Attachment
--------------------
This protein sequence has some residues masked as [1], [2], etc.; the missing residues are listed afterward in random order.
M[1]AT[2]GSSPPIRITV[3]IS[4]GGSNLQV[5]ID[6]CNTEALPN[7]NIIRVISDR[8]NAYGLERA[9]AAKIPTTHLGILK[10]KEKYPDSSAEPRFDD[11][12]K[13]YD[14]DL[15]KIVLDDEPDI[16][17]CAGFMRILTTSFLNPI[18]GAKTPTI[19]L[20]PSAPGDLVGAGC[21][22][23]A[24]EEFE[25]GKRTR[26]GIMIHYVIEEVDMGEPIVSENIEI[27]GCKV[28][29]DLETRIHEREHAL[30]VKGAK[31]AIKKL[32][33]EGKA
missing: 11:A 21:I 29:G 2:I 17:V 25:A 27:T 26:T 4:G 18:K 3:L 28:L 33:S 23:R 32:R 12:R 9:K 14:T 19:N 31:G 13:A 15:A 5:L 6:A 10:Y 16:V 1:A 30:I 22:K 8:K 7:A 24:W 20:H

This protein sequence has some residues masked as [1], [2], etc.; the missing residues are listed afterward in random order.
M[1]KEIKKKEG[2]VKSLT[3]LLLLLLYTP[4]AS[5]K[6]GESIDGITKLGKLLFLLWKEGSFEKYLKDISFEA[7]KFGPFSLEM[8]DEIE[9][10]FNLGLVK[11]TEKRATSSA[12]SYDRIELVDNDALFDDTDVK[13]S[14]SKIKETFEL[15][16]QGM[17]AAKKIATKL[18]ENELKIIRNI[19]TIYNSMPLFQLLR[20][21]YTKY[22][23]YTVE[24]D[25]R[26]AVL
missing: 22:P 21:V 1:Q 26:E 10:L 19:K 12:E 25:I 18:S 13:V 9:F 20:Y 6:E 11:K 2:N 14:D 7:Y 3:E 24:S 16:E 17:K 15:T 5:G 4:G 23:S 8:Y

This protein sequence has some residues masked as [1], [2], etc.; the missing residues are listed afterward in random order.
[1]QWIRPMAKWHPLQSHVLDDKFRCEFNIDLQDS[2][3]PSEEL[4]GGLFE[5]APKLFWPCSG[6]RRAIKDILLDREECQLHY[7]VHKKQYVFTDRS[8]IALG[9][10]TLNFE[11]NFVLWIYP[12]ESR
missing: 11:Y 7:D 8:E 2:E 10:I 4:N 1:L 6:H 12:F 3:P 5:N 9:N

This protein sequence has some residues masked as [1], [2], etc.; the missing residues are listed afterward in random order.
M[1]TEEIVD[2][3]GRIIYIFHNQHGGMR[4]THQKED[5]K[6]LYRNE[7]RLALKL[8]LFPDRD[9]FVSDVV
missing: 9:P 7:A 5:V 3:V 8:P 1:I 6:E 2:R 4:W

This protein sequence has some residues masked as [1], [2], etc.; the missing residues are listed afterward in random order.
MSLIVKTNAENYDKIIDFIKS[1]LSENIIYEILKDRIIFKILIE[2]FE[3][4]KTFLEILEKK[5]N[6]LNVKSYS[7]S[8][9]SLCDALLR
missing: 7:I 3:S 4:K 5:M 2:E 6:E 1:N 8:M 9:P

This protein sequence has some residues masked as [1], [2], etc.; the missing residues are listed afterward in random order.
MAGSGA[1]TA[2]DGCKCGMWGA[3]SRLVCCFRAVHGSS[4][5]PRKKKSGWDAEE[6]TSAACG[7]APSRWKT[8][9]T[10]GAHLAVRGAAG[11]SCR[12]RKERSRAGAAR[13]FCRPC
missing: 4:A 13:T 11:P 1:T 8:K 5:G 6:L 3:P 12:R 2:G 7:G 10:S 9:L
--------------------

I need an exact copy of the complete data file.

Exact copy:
This protein sequence has some residues masked as [1], [2], etc.; the missing residues are listed afterward in random order.
M[1]AT[2]GSSPPIRITV[3]IS[4]GGSNLQV[5]ID[6]CNTEALPN[7]NIIRVISDR[8]NAYGLERA[9]AAKIPTTHLGILK[10]KEKYPDSSAEPRFDD[11][12]K[13]YD[14]DL[15]KIVLDDEPDI[16][17]CAGFMRILTTSFLNPI[18]GAKTPTI[19]L[20]PSAPGDLVGAGC[21][22][23]A[24]EEFE[25]GKRTR[26]GIMIHYVIEEVDMGEPIVSENIEI[27]GCKV[28][29]DLETRIHEREHAL[30]VKGAK[31]AIKKL[32][33]EGKA
missing: 11:A 21:I 29:G 2:I 17:V 25:A 27:T 26:T 4:G 18:K 3:L 28:L 33:S 23:R 32:R 12:R 9:K 14:T 19:N 31:G 13:A 15:A 5:L 6:A 10:Y 16:V 1:A 30:I 22:K 8:K 7:A 24:W 20:H

This protein sequence has some residues masked as [1], [2], etc.; the missing residues are listed afterward in random order.
M[1]KEIKKKEG[2]VKSLT[3]LLLLLLYTP[4]AS[5]K[6]GESIDGITKLGKLLFLLWKEGSFEKYLKDISFEA[7]KFGPFSLEM[8]DEIE[9][10]FNLGLVK[11]TEKRATSSA[12]SYDRIELVDNDALFDDTDVK[13]S[14]SKIKETFEL[15][16]QGM[17]AAKKIATKL[18]ENELKIIRNI[19]TIYNSMPLFQLLR[20][21]YTKY[22][23]YTVE[24]D[25]R[26]AVL
missing: 22:P 21:V 1:Q 26:E 10:L 19:K 12:E 25:I 18:S 13:V 9:F 20:Y 6:E 11:K 2:N 14:D 7:Y 3:E 24:S 16:E 17:K 15:T 5:G 4:G 23:S 8:Y

This protein sequence has some residues masked as [1], [2], etc.; the missing residues are listed afterward in random order.
[1]QWIRPMAKWHPLQSHVLDDKFRCEFNIDLQDS[2][3]PSEEL[4]GGLFE[5]APKLFWPCSG[6]RRAIKDILLDREECQLHY[7]VHKKQYVFTDRS[8]IALG[9][10]TLNFE[11]NFVLWIYP[12]ESR
missing: 11:Y 7:D 8:E 2:E 10:I 4:N 1:L 6:H 12:F 3:P 5:N 9:N

This protein sequence has some residues masked as [1], [2], etc.; the missing residues are listed afterward in random order.
M[1]TEEIVD[2][3]GRIIYIFHNQHGGMR[4]THQKED[5]K[6]LYRNE[7]RLALKL[8]LFPDRD[9]FVSDVV
missing: 9:P 7:A 5:V 3:V 8:P 1:I 6:E 2:R 4:W

This protein sequence has some residues masked as [1], [2], etc.; the missing residues are listed afterward in random order.
MSLIVKTNAENYDKIIDFIKS[1]LSENIIYEILKDRIIFKILIE[2]FE[3][4]KTFLEILEKK[5]N[6]LNVKSYS[7]S[8][9]SLCDALLR
missing: 7:I 3:S 4:K 5:M 2:E 6:E 1:N 8:M 9:P

This protein sequence has some residues masked as [1], [2], etc.; the missing residues are listed afterward in random order.
MAGSGA[1]TA[2]DGCKCGMWGA[3]SRLVCCFRAVHGSS[4][5]PRKKKSGWDAEE[6]TSAACG[7]APSRWKT[8][9]T[10]GAHLAVRGAAG[11]SCR[12]RKERSRAGAAR[13]FCRPC
missing: 4:A 13:T 11:P 1:T 8:K 5:G 6:L 3:P 12:R 2:G 7:G 10:S 9:L